2023 Ig Nobel Prize: cadaver nose hair count and ‘analprints’

The Ig Nobels are a favourite part of the year in the Cosmos office. Each ceremony scientists are surprised that their reputable and important science has won the ‘other’, less noble, Nobel prize – the one that makes people laugh and then think.

This year the winners include research on a toilet that monitors poo; a scientist who licks rocks and counting hairs in cadavers’ nostrils.

“Candidly, winning an Ig Nobel wasn’t something I had anticipated,” Dr Seung-min Park, a researcher of urology at Stanford University told Cosmos.

He was part of the team who won the Public Health Prize.

“From the outset, I’ve been driven by a two-fold aspiration: to invoke laughter with the quirky unexpectedness of a concept and then stimulate deeper reflections about its underlying significance.”

Of course, this is the importance of the prizes – all the research is good science, it’s just also science that is surprising or fun.

Public Health Prize: The Stanford Toilet

Park’s Ig Nobel winning research was released in 2020 and it’s about a device called the Stanford toilet – that’s a toilet which can detect signs illness from human excrement. The toilet uses a number of sensors, including a camera inside the bowl.

“Interestingly, our primary sensor was an optical scanner, more colloquially known as a camera, as it’s one of the most developed sensors we have today,” Park told Cosmos.

“A unique feature we incorporated was the ability to identify users. We utilized a fingerprint scanner integrated into the toilet flush lever, and, more innovatively, an analprint scanner.”

While, funny, the toilet is not just staying in the lab.

“I founded a start-up in collaboration with a renowned bidet manufacturing company in Korea,” he said.

“We anticipate that our innovative product will make its market debut within the coming year.”

Mechanical Engineering Prize: Zombie spider grip

Another team won the Ig Nobel for mechanical engineering for ‘re-animating dead spiders to use as mechanical gripping tools’.

The research was published in 2022, and it took the idea of inspiration from the natural world to a whole other level – spiders legs moving motion became grippers, but only once they’re dead.

“The necrobotic gripper is capable of grasping objects with irregular geometries and up to 130% of its own mass,” the researchers wrote in their paper.

“Furthermore, the gripper can serve as a handheld device and innately camouflages in outdoor environments.”

Chemistry and Geology Prize: Geologists licking rocks

In a regular column in the Paleontological Association Newsletter, scientist Jan Zalasiewicz writes “entertainment for tired and harassed palaeontologist colleagues”. For one column, he wrote about something that seems to surprise everyone who is not a geologist: scientists regularly lick rocks.

“Different rock types can be very hard to tell apart, especially when one is out there in the hills with only a hammer and a hand lens to help you,” he told Cosmos.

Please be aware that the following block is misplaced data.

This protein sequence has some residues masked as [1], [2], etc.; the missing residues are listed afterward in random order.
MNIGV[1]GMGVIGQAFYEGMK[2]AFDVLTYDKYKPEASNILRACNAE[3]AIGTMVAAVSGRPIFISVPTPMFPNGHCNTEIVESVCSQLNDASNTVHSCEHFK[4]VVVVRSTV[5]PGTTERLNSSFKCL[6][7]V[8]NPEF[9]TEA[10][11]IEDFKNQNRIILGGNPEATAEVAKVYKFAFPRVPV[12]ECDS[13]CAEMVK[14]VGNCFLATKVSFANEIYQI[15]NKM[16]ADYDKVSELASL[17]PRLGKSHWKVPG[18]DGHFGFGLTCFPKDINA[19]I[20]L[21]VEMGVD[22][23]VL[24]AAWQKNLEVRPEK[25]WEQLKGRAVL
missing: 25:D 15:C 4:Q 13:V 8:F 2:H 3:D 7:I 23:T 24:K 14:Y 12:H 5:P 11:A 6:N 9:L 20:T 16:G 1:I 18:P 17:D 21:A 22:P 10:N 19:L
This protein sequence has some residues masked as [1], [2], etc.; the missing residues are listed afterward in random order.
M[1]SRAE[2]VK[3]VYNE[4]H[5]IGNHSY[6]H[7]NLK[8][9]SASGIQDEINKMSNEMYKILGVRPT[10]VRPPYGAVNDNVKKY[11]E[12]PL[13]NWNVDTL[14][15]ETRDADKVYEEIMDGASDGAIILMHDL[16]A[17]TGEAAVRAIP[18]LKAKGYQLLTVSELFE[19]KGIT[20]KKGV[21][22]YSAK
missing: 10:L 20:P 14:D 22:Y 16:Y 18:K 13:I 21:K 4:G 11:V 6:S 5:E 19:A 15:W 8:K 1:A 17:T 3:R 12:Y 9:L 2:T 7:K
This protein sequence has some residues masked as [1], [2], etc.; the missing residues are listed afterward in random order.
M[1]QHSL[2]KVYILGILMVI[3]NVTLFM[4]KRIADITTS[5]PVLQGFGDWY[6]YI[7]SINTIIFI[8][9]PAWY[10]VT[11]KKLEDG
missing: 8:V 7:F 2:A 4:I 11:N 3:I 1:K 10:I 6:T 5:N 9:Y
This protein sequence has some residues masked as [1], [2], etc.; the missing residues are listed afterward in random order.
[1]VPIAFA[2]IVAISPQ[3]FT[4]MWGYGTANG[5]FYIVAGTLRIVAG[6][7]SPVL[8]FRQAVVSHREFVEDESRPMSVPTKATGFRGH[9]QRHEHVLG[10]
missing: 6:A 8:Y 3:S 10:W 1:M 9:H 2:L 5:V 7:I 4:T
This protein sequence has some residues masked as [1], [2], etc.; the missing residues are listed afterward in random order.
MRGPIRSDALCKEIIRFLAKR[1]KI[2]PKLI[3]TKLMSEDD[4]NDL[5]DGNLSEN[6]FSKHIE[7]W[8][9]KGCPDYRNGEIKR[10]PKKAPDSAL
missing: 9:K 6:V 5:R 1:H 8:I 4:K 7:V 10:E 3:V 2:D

“So one thing I (and many of my field geologist colleagues) have often done is having hammered a chip of rock off some crag, to lick it before examining it using the lens. It becomes pretty much a reflex, and we don’t think about it much.”

According to Zalasiewicz, the wet surface of the rock shows the shape and colour of the grains of the rock more quickly – similar to a rough piece of wood compared to a varnished one.

Even more interesting – a famous geologist from the 1750s also used this technique but in a different way.

“The surprise I had in reading the paper by Giovanni Arduino – a classic paper written in 1759, which laid the basis for the Geological Time Scale we use today, but only recently translated into English – was how much he used taste to identify different kinds of rock and mineral (sometimes burning them first to widen the effect for the palette), and with what rich detail he described the different taste effects he experienced,” he told Cosmos.

“It makes sense, of course. In the very early days of geology, before the use of microscopes and other technology, one had to be inventive when prospecting for such things as useful ore minerals.”

“It’s a skill we’ve now almost completely lost.”

Medicine Prize: Cadavers’ nose hairs

Finally, research from an international team of researchers looked at a particularly gruesome topic – the growth of nose hairs in a cadaver – to check they were the same.

Twenty cadavers from a medical school in Southern California would have had a tickly experience in 2020 when researchers used a measuring tape to check the length as well as individually count the number of hairs in each.

“Our intention to describe human nose hair growth patterns may seem unusual, but it originated from a need to better understand the role they play as front line guardians of the respiratory system,” Dr Christine Pham – one of the researchers on the paper – told Cosmos.  

“The knowledge is directly applicable to our patients with alopecia areata, who may experience loss of nasal hairs, and are potentially at increased risk for exposure to allergic and infectious particles. The information we needed was not available in anatomy textbooks, so we decided to find out on our own.”

If you’re interested, they found that the average number of nose hairs was 120 in the left and 122 in the right.

You can watch the whole – incredible – prize ceremony below.

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